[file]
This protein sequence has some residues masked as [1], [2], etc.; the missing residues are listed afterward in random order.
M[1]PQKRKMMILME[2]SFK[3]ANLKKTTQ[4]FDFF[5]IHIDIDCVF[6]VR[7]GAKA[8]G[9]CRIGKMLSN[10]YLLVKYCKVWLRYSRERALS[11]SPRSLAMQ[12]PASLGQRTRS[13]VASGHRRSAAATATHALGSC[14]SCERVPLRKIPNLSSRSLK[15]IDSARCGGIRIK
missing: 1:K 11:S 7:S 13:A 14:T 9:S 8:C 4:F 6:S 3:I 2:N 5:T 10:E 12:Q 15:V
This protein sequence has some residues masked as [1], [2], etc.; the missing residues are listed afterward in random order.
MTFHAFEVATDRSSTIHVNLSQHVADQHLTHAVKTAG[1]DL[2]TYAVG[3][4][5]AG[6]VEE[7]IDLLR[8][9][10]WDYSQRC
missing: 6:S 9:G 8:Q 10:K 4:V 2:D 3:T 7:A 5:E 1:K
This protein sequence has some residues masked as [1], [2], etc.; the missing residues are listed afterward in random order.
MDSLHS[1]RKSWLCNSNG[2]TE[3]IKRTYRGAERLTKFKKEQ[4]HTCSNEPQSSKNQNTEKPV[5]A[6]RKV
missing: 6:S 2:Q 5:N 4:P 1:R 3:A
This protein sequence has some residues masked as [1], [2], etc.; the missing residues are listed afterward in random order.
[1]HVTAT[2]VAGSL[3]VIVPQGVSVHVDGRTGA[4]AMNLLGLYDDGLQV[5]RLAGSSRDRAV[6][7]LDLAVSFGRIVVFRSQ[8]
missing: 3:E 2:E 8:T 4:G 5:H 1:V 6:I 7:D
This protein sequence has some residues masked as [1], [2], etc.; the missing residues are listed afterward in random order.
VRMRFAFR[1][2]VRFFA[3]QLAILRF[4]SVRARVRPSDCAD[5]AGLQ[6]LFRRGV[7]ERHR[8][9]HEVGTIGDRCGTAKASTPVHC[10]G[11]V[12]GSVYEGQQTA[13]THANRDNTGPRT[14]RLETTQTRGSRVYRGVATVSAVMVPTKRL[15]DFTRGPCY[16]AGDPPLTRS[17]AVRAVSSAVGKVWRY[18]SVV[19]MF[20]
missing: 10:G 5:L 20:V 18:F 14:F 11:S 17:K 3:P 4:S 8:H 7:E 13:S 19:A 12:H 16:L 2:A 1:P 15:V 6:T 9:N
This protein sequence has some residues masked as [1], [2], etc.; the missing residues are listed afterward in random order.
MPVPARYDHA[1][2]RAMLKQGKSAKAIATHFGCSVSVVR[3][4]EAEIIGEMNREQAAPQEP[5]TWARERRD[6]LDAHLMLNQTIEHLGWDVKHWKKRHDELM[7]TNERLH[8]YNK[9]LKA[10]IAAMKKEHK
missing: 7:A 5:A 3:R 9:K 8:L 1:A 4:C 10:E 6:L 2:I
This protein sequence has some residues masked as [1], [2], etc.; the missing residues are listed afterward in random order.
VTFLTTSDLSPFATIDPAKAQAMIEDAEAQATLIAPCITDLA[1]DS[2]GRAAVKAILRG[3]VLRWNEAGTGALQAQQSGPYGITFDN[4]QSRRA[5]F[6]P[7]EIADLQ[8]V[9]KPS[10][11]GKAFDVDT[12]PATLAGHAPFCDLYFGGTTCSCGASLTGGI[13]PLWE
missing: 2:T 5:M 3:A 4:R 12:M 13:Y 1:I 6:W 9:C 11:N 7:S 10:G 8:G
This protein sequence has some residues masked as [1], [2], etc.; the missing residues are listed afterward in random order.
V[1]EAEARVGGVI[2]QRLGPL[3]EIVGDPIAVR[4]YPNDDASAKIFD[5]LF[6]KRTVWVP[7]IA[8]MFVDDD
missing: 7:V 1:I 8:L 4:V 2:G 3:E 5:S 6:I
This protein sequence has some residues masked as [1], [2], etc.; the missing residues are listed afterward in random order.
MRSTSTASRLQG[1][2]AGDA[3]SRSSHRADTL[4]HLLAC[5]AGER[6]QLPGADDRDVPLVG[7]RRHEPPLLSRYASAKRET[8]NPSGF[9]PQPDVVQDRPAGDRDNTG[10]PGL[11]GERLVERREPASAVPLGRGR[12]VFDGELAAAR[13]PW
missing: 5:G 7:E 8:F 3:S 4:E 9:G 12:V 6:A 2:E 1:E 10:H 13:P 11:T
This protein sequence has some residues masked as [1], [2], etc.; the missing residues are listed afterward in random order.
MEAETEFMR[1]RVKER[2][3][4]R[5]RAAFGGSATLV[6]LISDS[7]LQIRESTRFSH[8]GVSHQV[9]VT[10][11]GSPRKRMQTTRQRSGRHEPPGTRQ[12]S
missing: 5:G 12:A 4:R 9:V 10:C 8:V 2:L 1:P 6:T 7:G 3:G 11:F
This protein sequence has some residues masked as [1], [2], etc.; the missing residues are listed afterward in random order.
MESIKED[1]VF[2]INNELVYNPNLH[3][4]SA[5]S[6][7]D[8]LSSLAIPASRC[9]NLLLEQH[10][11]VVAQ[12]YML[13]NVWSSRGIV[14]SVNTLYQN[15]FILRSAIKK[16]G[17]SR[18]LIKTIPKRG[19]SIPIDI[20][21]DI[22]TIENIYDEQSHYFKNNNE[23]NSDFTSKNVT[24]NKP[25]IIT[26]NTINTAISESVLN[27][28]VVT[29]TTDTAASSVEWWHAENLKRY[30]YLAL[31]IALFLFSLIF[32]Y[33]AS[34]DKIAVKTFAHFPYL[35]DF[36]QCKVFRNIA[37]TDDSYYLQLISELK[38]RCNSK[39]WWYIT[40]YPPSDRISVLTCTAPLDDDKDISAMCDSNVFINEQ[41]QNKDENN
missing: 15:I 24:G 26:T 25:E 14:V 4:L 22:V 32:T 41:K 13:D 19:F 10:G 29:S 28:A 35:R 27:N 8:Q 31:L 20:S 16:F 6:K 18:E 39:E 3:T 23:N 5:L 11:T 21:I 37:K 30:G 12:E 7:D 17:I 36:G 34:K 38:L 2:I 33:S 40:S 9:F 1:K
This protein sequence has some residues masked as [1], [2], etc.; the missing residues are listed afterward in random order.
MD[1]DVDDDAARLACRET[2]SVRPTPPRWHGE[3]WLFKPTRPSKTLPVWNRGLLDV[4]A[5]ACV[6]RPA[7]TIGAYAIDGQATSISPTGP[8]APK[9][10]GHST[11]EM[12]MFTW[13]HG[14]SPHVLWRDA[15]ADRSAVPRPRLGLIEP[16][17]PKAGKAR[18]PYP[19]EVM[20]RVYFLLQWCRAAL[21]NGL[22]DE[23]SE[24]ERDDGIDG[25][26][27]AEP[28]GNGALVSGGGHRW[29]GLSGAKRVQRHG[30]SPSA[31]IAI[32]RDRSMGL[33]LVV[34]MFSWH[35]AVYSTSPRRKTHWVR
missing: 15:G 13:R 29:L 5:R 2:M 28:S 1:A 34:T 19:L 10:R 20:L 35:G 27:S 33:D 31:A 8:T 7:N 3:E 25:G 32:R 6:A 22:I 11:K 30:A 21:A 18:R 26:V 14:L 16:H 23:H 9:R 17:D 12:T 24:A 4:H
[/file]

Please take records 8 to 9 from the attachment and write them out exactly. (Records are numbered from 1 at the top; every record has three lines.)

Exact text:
This protein sequence has some residues masked as [1], [2], etc.; the missing residues are listed afterward in random order.
V[1]EAEARVGGVI[2]QRLGPL[3]EIVGDPIAVR[4]YPNDDASAKIFD[5]LF[6]KRTVWVP[7]IA[8]MFVDDD
missing: 7:V 1:I 8:L 4:V 2:G 3:E 5:S 6:I
This protein sequence has some residues masked as [1], [2], etc.; the missing residues are listed afterward in random order.
MRSTSTASRLQG[1][2]AGDA[3]SRSSHRADTL[4]HLLAC[5]AGER[6]QLPGADDRDVPLVG[7]RRHEPPLLSRYASAKRET[8]NPSGF[9]PQPDVVQDRPAGDRDNTG[10]PGL[11]GERLVERREPASAVPLGRGR[12]VFDGELAAAR[13]PW
missing: 5:G 7:E 8:F 3:S 4:E 9:G 12:V 6:A 2:E 1:E 10:H 13:P 11:T